Posted on: January 17, 2017 Posted by: James McQuiston Comments: 2
Russ Hewitt 'Cielo Nocturno'

Russ Hewitt’s latest album ‘Cielo Nocturno’ immediately draws listeners in with engrossing and emotive arrangements. A guitar / bass / drum dynamic ties together Spanish guitar, new age music, and hints of desert rock. While this first track (Presidio) is instrumental, Hewitt is able to tell a story as rich and varied as any vocal-led effort. The funky sound that will wash over listeners during Samba Sao Paulo is timeless, with overtures made to the 1970s and more smooth jazz sounds of Weather Report. There is a hint of the funk of Parliament Funkadelic, with Hewitt’s own unique interpretation making this effort shine brightly. 

North of Home keeps adding to the story that Hewitt tells. The slower, more introspective sound of this effort shows a pensiveness that belies thoughtful arrangements and an intricate sound that issues forth. Where the tendency for performers is to put their weaker tracks on the second half of their release, Hewitt puts a fiery, Latin-inspired track in at the 7th slot. Cervezas and Cigars is catchy, hooky, and will bring listeners out on the dance floor. The guitar acts as the narrative element of this track, giving fans the boost that they need to end Cielo Nocturno in as inspired of a state as they began the disc.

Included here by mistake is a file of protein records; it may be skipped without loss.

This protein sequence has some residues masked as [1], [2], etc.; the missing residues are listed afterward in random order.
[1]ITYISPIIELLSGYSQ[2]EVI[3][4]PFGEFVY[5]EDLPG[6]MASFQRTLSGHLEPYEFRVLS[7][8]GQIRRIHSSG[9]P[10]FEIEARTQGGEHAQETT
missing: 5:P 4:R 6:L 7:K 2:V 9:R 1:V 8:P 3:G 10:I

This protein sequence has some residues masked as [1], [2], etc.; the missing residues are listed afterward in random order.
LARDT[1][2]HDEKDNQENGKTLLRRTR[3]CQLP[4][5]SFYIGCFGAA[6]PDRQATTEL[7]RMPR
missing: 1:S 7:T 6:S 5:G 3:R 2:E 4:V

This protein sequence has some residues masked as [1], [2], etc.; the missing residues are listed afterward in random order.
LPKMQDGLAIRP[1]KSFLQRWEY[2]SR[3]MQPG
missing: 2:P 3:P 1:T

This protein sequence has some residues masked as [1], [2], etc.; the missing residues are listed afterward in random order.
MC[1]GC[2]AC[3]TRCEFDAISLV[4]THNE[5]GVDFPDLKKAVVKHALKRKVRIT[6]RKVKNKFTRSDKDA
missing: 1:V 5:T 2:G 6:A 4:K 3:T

Um Abraco Do Bossa is a track that looks back to the middle part of the 20th centuries. The tautness of the instrumentation here is impressive, with a number of things happening even as the effort feels unitary. Russ Hewitt is able to make a stellar album in Cielo Nocturno that showcases a number of distinct musical styles and influences. While there is an earlier sound that is created here, there is a current vibrancy that peaks through throughout the release.

Top Tracks: North of Home, Samba Sao Paulo

Rating: 8.1/10

Russ Hewitt – ‘Cielo Nocturno’ / 2016 Self Released / 11 Tracks / /

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